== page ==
Today's Enterprise Investment Scheme is a 'grandchild' of the Business Start-Up Scheme which was launched in 1981. In 1983, BSUS gave birth to the Business Expansion Scheme which was designed to encourage private investors to provide venture capital for unquoted companies, initially for a minimum of five years. 

When the BES was introduced, the Government said that the scheme was so simple “it was something that even Aunt Agatha could invest in”.

The economic climate in 1983 was quite similar to the current one, though for very different reasons. Then, as now, it was difficult for entrepreneurs to access loan capital from banks. 

The thinking behind BES was to remedy this problem by giving tax incentives to investors who bought shares in small trading companies. Providing long-term funds that would otherwise have been unavailable was the principal aim of B.E.S.

EIS is a child of the Business Expansion Scheme

When Sir Geoffrey Howe introduced the B.E.S. in his 1983 Budget speech he said: - “These proposals will transform the position of unquoted trading companies seeking outside equity. It is a further move towards removing the bias in the tax system against the personal shareholder and a further measure to encourage wider share ownership. By concentrating help on those companies which do not have ready access to outside capital, the scheme will assist many more small or medium companies to realise their undoubted potential for growth.” 

As a scheme that offered up-front tax relief at the investor’s marginal rate, BES led to investment being made purely for tax reasons rather than sound business ones. In addition, the breadth of eligible investors and companies (notably residential properties) made the scheme highly attractive as a tax shelter. What had, in its early years, been a useful scheme attracting investment in unquoted trading firms, made only a modest contribution to such funding in its last five to six years.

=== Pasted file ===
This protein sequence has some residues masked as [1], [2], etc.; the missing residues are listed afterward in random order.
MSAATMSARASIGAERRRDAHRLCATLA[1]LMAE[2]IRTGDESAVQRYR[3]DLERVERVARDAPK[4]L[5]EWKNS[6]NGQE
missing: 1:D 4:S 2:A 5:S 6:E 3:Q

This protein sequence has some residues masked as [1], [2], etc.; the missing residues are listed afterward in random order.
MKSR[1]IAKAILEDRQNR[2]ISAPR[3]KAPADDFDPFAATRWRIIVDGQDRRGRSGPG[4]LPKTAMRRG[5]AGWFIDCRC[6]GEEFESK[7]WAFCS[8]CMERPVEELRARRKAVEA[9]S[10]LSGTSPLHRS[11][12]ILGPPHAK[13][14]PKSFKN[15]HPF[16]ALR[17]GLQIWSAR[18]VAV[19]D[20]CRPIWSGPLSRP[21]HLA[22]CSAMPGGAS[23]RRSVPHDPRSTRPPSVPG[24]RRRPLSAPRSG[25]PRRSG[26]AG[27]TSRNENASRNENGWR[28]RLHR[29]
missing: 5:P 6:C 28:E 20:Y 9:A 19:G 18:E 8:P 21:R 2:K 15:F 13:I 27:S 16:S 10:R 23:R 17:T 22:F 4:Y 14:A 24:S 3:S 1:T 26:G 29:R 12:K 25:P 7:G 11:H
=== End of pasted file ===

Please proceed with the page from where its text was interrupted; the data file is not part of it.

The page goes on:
BES was phased out 1993 in favour of Enterprise Investment Schemes. 

Enterprise Investment Scheme commenced in 1994

In 1994, following the introduction of EIS, (originally announced in Nov 1993) Michael Portillo, then Chief Secretary to the Treasury said:- “The purpose of Enterprise Investment Schemes is to recognise that unquoted trading companies can often face considerable difficulties in realising relatively small amounts of share capital. The new scheme is intended to provide a well-targeted means for some of those problems to be overcome.”

No amount of tax 'sweetener' can turn a bad investment into a good one...only lessen the bitterness when it turns sour. Avoid having your tax relief withdrawn. Choose a company that understands and complies with complex E.I.S. regulations. Whilst there can be no pre-arranged agreement for realising mature EIS shares, it is some consolation to know that Office Europe has a viable investor exit strategy.

Accolade Office - Enterprise Investment Scheme opens to investors - 2016

Phone 0141 774 4600 to check availability of this 30% tax saving EIS

An Enterprise Investment Scheme is by far the best way of exploiting tax breaks

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EIS relief takes the edge off your tax bill

Inaccessible Pinnacle 
Sgurr Dearg 
Isle of Skye 

Photo taken by Bill Gray, 
Manager @ Office Europe
Sunday May 1st 2011

"He either fears his fate too much,
Or his deserts are small,
That puts it not unto the touch, 
To win or lose it all."

Extract from 'My Dear and Only Love' written in 1643 by James Graham, Marquis of Montrose.

Original text & images are Copyright to Accolade - Office (europe) Limited © 2016

Original images have been pixellated with a pattern that makes them identifiable as the unique copyright property of Accolade Office- europe Ltd. © applicable within all legal jurisdictions, worldwide.

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An Enterprise Investment Scheme is an appropriate venture for UK income tax payers who can self-certify being a sophisticated investor.
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